Picture this: Your teen walks through the door from school, you throw the classic after-school question their way “How was your day?”, and what do you get? The one-word responses, the blank stares, and the grand finale – the door slam. Ah, parenting teens – a real life roller-coaster ride that you hoped you would enjoy more.
But here you are, not sure if you can take another twist or turn.
No matter how pure your intentions or strong your relationship, having a teenager in your home brings a maze of emotions, mood swings, and the occasional eye roll. But once you understand the science behind the moody behavior, that roller coaster becomes less of a scare and more of a thrill.
Why the Heck Are They So Moody?
A good mood can become a bad mood in a matter of seconds. That’s because there are physical, cognitive, and emotional changes happening all at once that rival a sci-fi plot.
The rising levels of hormones in teenagers contribute to strong emotions and changes in mood. Add poor impulse control and many teens may express an emotion before being able to think about it or deal with it.
One day, concrete thinking; the next, broad thinking – welcome to the teenage brain.
How Much Moodiness Is Normal?
Many parents feel their teen is off the moodiness chart. While personality and external factors play a role in emotional regulation skills, it really comes down to brain development. As your teen grows in this area, they will find more methods to cope with their strong emotions and improve their mood—like journaling, listening to music, exercising, joining a club or sport at school, or talking with a counselor.
Unfortunately, it doesn’t happen overnight, and growth is gradual.
From arguing about the color of the sky to thinking the world revolves around them, teens bring a slew of challenges to the parenting table. So, what’s normal, and how can you respond in the best way possible?
- They argue about everything. Teens argue about everything, and it’s a compliment to you! Those new reasoning skills are like a superpower they’re eager to flaunt. It might drive you nuts, but it’s developmentally sound for your teen to question the status quo. Your open-mindedness is the key – listen and resist the urge to add fuel to the fire. Be the calm in the storm, take a deep breath, or gracefully exit the battlefield. Return for the conversation when the tensions have settled.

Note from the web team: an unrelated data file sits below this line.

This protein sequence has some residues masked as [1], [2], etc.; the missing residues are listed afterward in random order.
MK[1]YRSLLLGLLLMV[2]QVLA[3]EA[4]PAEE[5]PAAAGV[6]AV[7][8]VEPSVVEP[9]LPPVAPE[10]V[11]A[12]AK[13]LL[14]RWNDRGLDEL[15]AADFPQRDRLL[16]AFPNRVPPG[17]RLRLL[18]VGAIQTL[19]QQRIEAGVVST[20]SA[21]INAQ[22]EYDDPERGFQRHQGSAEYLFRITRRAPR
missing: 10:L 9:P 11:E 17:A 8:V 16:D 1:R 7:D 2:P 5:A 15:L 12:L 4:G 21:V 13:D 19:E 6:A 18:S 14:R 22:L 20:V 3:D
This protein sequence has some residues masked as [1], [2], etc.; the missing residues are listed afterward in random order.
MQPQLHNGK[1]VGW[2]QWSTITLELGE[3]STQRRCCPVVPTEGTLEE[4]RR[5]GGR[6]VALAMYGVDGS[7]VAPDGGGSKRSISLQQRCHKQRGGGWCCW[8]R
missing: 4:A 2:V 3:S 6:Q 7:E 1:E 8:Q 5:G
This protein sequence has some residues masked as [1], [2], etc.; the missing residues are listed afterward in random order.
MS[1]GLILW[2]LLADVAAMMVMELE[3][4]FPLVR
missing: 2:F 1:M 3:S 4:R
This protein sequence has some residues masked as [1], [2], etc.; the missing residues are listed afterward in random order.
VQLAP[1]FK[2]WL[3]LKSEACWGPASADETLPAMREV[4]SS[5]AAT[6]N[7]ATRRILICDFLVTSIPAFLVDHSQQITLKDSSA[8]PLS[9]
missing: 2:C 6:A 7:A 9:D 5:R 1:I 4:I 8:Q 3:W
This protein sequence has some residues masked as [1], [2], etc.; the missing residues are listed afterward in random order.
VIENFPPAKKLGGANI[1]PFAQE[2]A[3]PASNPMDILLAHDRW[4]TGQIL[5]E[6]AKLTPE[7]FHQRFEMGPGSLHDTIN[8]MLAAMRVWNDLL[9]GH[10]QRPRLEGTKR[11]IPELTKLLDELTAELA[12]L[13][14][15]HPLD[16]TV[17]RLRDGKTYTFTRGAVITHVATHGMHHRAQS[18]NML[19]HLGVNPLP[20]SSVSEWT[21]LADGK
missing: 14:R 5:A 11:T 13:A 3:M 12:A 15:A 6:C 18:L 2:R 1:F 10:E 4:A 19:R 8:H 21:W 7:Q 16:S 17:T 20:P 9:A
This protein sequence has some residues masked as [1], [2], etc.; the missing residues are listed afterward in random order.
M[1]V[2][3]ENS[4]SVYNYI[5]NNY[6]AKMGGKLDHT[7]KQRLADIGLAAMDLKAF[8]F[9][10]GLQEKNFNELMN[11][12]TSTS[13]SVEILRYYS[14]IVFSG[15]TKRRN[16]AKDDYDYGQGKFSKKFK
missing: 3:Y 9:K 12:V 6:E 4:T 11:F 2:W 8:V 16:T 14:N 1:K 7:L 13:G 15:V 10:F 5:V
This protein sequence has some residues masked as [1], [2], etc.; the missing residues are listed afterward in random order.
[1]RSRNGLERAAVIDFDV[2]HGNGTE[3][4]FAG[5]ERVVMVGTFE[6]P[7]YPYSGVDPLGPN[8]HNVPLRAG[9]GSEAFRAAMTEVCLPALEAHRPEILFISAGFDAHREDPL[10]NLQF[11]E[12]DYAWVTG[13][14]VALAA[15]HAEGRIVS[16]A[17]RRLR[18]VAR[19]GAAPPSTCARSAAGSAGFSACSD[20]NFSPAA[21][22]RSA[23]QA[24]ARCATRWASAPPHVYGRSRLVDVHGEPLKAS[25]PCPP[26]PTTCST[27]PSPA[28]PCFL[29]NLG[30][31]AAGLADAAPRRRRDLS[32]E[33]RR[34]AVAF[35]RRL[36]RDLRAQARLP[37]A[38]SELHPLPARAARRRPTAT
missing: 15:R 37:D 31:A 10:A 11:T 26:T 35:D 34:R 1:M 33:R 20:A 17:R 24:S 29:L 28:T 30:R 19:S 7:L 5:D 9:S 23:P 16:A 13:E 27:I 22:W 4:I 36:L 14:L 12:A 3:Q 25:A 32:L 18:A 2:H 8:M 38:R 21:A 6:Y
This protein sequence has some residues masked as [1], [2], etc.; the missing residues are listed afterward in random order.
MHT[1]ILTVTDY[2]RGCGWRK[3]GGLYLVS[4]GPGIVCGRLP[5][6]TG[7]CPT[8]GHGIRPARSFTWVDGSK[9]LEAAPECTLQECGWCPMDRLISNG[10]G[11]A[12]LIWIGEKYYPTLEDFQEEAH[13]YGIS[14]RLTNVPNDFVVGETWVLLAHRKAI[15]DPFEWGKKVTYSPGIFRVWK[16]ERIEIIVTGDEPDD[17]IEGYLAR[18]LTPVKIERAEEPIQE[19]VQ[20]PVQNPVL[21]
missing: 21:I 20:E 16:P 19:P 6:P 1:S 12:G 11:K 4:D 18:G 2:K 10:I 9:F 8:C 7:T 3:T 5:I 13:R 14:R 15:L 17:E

Here’s an example of a common curfew scenario:
Teen: I don’t get why I have to be home by 10 pm. It’s so unfair. Everyone else is staying out later.
Parent: I know it’s frustrating when your friends can stay out later than you and 10 pm is what I feel comfortable with right now.
Teen: You’re not taking me seriously at all!
Parent: Right now, it’s late, and it might not be the best time for us to have this conversation. How about we both take a breather, and we can talk more about this tomorrow?
Teen: (Rolls eyes) Fine, whatever.
Parent: I’m committed to talking more about it with you. What works better, in the morning or around lunch time?
- Teens jump to conclusions. Teens have a knack for making unwarranted assumptions based on limited info. Sound familiar? Adults do it too! When impulsivity takes the reins, hit the pause button for your teen. Ask questions, unravel the tangled threads, and help them find the rational path amidst the chaos. Your role as the voice of reason can ease conflicts and quell the anxiety that often accompanies hasty conclusions.
Here’s an example of a common teen jumping to conclusions scenario:
Teen: Jenny looked at me weird today, I’m sure she hates me.
Parent: What happened to cause her to be mad at you? Maybe there’s just a misunderstanding.
Teen: I don’t know!
Parent: It feels bad when you think a friend is mad at you. What do you think about asking her if everything’s okay?
Parent: What other ideas do you have?
- Teens are self-centered. A part of normal teen development is the sense that the world revolves around them. It’s so common that there’s even a term for it—adolescent egocentrism. This self-centeredness stems from brain development causing teens to think more deeply about their identity—how they feel about themselves, and how others view them. They can be very self-absorbed during the process. Remember, it doesn’t last forever. Continue to share different perspectives and ideas, opening their mind to other viewpoints.
Does this conversation sound familiar?
Teen: I don’t understand why you won’t buy me these shoes.
Parent: I know you really want them and right now we have to stick to our budget this month.
Teen: It’s not fair! I need them to play basketball!
Parent: I want to find a solution that works for both of us. Let’s talk about how we could share the cost.
Moodiness comes with the teen territory, and it often comes in the form of arguing, jumping to conclusions and self-centered thinking. Embrace the challenges, celebrate the victories, and remember, this shall pass. Your role? Navigate it with patience, understanding and a healthy dose of humor!
Need more support to create effortless conversations with your teen? This guide is packed with additional strategies for navigating your teenager’s moody moments. Access it here!